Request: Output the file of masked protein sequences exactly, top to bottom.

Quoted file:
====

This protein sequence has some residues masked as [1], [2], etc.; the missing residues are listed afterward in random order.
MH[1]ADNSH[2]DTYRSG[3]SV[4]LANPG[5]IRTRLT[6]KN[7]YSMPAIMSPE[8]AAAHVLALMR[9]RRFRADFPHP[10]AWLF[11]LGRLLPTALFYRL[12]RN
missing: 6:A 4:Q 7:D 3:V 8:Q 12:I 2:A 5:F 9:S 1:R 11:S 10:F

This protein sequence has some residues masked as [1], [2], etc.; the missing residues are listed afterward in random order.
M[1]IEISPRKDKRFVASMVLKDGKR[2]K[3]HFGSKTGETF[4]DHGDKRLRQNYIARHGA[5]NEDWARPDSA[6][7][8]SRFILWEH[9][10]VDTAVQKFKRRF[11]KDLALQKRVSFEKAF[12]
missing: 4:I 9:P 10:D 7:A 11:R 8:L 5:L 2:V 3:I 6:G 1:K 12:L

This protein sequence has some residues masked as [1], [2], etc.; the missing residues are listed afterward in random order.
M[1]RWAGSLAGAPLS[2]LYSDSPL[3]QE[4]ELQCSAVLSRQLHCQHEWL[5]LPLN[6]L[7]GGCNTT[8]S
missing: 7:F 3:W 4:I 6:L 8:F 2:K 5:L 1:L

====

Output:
This protein sequence has some residues masked as [1], [2], etc.; the missing residues are listed afterward in random order.
MH[1]ADNSH[2]DTYRSG[3]SV[4]LANPG[5]IRTRLT[6]KN[7]YSMPAIMSPE[8]AAAHVLALMR[9]RRFRADFPHP[10]AWLF[11]LGRLLPTALFYRL[12]RN
missing: 6:A 4:Q 7:D 3:V 8:Q 12:I 2:A 5:F 9:S 1:R 11:S 10:F

This protein sequence has some residues masked as [1], [2], etc.; the missing residues are listed afterward in random order.
M[1]IEISPRKDKRFVASMVLKDGKR[2]K[3]HFGSKTGETF[4]DHGDKRLRQNYIARHGA[5]NEDWARPDSA[6][7][8]SRFILWEH[9][10]VDTAVQKFKRRF[11]KDLALQKRVSFEKAF[12]
missing: 4:I 9:P 10:D 7:A 11:R 8:L 5:L 2:V 3:I 6:G 1:K 12:L

This protein sequence has some residues masked as [1], [2], etc.; the missing residues are listed afterward in random order.
M[1]RWAGSLAGAPLS[2]LYSDSPL[3]QE[4]ELQCSAVLSRQLHCQHEWL[5]LPLN[6]L[7]GGCNTT[8]S
missing: 7:F 3:W 4:I 6:L 8:F 2:K 5:L 1:L